Adjustment on ball screens keys UVA D in win over Wake Forest
Wake Forest looked like Gonzaga in the first half Wednesday night – scoring 39 points, shooting 62.5 percent from the floor, 6-of-10 from three.
Ismael Massoud was the troublemaker.
The lithe 6’8”, 220-pound sophomore was a modest 5-of-16 from three coming in, but in the first half he was 3-of-4 from long-range, as Virginia struggled to contain him on ball screens.
Tony Bennett had to do something, and it’s something he’s loathe to do – switching on screens – but there’s principles, and there’s winning.
“The way he was screening and separating, it’s tough. We’ve had trouble with that. So we just tried to do a few different things. Tried switching some screens. We got to kind of pick our poison. So we decided to stay a little more at home on him, and I thought it was, it helped us,” Bennett said.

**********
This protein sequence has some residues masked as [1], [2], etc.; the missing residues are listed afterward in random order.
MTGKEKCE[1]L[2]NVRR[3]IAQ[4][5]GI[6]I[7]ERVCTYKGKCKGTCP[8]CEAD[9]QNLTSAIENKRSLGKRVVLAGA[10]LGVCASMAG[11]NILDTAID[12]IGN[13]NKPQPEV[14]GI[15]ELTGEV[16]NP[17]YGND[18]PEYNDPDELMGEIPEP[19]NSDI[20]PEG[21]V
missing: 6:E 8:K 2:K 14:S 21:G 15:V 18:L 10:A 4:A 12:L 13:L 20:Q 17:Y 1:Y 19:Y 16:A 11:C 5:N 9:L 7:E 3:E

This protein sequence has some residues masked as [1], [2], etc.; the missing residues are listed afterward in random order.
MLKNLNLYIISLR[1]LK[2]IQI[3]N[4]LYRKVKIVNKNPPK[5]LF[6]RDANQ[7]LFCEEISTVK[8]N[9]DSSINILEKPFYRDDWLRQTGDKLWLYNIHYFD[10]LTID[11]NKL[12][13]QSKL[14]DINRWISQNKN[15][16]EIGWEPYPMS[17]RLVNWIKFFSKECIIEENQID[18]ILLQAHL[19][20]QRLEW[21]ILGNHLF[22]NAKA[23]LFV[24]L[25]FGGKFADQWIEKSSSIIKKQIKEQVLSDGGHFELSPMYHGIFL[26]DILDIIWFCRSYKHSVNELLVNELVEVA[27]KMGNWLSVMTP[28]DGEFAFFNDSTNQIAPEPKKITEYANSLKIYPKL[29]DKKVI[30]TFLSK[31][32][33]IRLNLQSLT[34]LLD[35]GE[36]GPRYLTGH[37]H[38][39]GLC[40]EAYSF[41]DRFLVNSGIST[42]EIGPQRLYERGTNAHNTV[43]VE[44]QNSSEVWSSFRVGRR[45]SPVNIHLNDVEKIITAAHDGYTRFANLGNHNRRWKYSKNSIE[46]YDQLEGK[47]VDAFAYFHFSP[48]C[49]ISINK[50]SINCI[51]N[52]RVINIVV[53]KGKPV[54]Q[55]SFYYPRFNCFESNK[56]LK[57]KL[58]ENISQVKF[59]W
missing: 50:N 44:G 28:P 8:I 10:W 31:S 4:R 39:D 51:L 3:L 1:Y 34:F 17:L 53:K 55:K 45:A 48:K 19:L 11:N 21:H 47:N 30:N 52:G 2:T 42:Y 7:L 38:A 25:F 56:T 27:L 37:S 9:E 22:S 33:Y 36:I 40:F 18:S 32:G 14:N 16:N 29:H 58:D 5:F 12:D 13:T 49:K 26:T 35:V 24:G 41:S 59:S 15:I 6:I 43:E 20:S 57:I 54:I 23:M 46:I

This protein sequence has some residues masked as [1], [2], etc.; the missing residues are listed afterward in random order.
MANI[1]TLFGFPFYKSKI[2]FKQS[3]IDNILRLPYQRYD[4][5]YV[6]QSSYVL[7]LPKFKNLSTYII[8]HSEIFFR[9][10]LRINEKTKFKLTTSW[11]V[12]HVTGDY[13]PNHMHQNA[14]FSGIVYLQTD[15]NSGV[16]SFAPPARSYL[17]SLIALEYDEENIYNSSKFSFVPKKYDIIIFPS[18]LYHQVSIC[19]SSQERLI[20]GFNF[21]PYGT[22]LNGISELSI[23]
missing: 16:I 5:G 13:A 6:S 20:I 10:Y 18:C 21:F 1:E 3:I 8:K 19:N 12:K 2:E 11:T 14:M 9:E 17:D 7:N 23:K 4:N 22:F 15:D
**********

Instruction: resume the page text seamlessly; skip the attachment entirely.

It did help. Massoud did bang in a three at the 13:19 mark to get Wake, which led by as many as 12 in the first half, back to a 50-48 deficit, but that was it for him – and a 12-1 UVA run over the next 5:49 would put the game out of reach.
After that big first half, the Deacs got just 22 points in the second half, on 8-of-21 shooting (38.1 percent).
The Wake offense scored .759 points per possession in the second half.
In the first half: 1.345.
That’s Gonzaga-like. The second half was what UVA’s Pack Line does to teams.
“The ball pressure, the ability to, like, let’s pick a point, and everybody be more active on the ball. Kihei got down the floor, and those things kind of mixed together. Sam was on the glass, which was good. So again, I thought the guys responded well to that challenge,” Bennett said.
Story by Chris Graham